I don’t want blood money. I want to win back licenses for people, hope they have no problems during their required year on the restricted license and interlock, and then see them back ASAP to get their full driving privileges restored.
As a matter of fact, if any of my clients do run into any problems while on the interlock, my team and I will try everything to “head off” a violation. The Michigan Secretary of State makes that a hit-or-miss proposition, but we’ve managed it, all the same, plenty of times.
When someone crosses the one-year mark on the interlock, keeping it any longer is just tempting fate. I really believe that one of the things that happens is that people get a false sense of security, especially when they know they’re not drinking. The figure that, since they’re really sober, it’s not like they have to worry about getting caught doing something like drinking.
However, violations happen for all kinds of reasons. If, for example, your battery dies during the coldest night of the year, and your car loses power (meaning the interlock, does, too), you’ll be violated for a “tamper/circumvent.” This is true even if the power goes out for one second.
Sometimes, we can avoid a violation in a situation like that, and although that always should be the case when someone can show what happened, there is no rhyme or reason to why the state will, on some occasions, nix the violation, while other times it moves forward.
There are a million other things that can go wrong with an interlock: I remember a lady client who was staying with a friend, and was parking her car in the garage. One day, after work, as she pulled in, she didn’t see a hose that was hanging, and it caught around her driver’s side mirror. She got out to untangle it, and because her engine was still running, wound up missing a call for a retest, and was violated.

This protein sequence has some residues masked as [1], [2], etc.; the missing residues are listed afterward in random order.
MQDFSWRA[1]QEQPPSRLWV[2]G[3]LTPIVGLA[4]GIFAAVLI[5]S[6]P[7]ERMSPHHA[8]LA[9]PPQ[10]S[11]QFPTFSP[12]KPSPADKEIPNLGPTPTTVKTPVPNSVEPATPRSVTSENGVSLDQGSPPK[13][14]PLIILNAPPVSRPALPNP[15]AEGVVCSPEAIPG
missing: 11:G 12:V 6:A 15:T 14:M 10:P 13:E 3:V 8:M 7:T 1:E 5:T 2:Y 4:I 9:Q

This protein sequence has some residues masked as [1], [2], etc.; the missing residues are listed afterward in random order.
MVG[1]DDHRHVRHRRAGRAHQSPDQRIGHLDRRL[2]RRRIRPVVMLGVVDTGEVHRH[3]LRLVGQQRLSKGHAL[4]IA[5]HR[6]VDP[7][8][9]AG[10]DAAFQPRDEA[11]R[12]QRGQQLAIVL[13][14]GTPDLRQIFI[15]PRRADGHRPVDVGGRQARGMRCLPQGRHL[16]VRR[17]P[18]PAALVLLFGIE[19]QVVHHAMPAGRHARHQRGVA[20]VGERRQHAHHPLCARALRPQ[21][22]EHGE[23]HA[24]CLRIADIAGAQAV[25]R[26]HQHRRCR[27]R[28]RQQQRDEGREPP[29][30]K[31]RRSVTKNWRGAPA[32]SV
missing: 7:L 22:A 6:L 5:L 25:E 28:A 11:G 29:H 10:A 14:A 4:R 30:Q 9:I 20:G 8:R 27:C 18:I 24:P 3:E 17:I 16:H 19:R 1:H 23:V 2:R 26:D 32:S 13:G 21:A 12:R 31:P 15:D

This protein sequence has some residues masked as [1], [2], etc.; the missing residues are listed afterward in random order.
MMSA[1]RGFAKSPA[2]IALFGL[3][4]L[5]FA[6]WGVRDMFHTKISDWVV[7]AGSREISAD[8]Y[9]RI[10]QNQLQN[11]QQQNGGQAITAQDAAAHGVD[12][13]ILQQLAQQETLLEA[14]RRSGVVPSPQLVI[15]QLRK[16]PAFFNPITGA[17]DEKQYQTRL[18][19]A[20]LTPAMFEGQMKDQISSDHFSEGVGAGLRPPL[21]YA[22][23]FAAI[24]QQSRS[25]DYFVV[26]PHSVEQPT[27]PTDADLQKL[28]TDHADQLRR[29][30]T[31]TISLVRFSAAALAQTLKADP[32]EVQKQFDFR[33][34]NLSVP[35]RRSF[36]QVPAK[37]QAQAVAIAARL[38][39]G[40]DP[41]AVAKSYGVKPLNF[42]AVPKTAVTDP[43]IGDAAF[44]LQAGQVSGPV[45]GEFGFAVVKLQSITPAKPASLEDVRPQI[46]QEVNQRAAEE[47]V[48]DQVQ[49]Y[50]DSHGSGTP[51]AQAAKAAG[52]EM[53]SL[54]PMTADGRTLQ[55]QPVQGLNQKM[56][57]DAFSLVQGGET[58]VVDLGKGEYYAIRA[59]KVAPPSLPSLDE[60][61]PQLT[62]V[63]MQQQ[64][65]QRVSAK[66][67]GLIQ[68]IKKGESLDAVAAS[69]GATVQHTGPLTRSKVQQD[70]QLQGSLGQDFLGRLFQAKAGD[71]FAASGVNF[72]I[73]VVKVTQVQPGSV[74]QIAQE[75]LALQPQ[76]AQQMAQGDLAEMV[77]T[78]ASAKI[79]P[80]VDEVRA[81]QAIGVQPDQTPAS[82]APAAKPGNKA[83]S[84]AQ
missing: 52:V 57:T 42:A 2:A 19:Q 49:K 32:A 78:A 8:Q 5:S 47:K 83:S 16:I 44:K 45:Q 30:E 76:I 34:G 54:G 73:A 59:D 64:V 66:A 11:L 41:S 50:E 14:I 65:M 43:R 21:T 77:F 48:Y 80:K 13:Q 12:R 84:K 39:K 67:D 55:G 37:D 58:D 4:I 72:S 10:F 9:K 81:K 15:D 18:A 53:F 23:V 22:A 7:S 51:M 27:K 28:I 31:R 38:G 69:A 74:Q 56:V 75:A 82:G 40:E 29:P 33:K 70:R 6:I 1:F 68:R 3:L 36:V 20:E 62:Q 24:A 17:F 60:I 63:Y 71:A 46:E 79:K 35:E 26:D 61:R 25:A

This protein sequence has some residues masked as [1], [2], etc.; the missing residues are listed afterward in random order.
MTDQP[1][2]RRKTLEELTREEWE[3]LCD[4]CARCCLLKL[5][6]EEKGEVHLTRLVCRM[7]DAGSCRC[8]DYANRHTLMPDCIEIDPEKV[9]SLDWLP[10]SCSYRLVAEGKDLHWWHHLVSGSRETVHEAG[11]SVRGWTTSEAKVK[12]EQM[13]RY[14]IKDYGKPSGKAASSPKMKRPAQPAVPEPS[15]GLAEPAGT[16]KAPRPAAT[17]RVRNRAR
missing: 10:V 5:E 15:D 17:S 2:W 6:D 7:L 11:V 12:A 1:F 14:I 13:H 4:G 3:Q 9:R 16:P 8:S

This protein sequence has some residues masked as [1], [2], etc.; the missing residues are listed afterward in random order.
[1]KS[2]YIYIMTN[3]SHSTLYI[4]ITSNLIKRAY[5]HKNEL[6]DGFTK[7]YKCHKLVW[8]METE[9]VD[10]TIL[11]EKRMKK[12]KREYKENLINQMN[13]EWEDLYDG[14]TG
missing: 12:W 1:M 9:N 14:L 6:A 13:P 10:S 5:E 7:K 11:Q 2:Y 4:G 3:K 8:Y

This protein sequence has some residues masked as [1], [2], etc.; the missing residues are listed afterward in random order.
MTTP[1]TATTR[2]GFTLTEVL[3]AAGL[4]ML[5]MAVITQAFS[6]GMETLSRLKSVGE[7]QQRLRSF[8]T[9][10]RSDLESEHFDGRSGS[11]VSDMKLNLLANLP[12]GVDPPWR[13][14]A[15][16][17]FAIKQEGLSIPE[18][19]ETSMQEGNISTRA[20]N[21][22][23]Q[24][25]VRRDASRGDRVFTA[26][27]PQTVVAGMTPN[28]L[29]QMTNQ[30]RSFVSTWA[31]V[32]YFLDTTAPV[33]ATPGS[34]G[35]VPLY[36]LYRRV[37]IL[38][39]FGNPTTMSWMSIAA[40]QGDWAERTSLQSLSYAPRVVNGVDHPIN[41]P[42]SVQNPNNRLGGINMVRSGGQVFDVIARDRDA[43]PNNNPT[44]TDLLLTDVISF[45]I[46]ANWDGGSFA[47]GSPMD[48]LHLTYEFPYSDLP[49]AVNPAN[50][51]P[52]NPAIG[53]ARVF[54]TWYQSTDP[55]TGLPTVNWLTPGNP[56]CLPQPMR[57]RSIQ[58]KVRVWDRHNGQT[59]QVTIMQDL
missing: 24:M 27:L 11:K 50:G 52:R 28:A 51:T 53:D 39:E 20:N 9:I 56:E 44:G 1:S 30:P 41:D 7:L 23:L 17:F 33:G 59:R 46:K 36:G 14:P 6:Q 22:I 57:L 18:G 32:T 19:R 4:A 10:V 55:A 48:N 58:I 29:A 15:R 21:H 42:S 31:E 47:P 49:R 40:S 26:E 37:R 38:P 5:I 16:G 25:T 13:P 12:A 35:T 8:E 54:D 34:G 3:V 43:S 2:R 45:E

She promptly won her hearing, but she had to wait some weeks, without a license, until it was held. I’ve had people step out of cars to clear some ice, and then slip and fall, miss a test, and get violated. I’ve had more clients than I can count get violated because some repair facility either missed a test when the car was running or disconnected the power, even for just a moment.
Add to that the countless innocent clients who have had a positive test result because of something they ate, or for some other benign reason, and who, following the Secretary of State’s advice, have gone and gotten either a timely PBT test at a police station or an EtG urine test that same day, and you have a sampling of things that can go wrong with the interlock, despite the fact that the person does not drink.
Why risk it? I understand that sometimes, money is an issue, but when a person gets a violation, they only have 14 days to appeal, and the fee for a violation is roughly half of what we charge our returning clients to go from a restricted to a full license.
Whatever the situation, a person should make getting off the interlock a priority from the moment he or she is put on it. Put some money aside each pay period.
Spending an additional year on the interlock will cost nearly half as much as an appeal for full privileges, anyway, so it’s not like it’s free, or there are any long-term savings. Indeed, no matter how you cut it, staying on any longer than a year is money out the window.
Of course, if something does happen, we’re here to help, but take it from the guy who you want to be able to avoid hiring for a violation – DON’T WAIT TOO LONG!
If you are facing an ignition interlock violation, or, if you need a lawyer to help you win a Michigan driver’s license restoration or clearance case, be a good consumer and look around. Read what lawyers have written and then check around. All of my consultations are free, confidential, and done over the phone, right when you call. We are very friendly people who will be glad to answer your questions and explain things. You can reach my office Monday through Friday, from 8:30 a.m. until 5:00 p.m., at 248-986-9700 or 586-465-1980.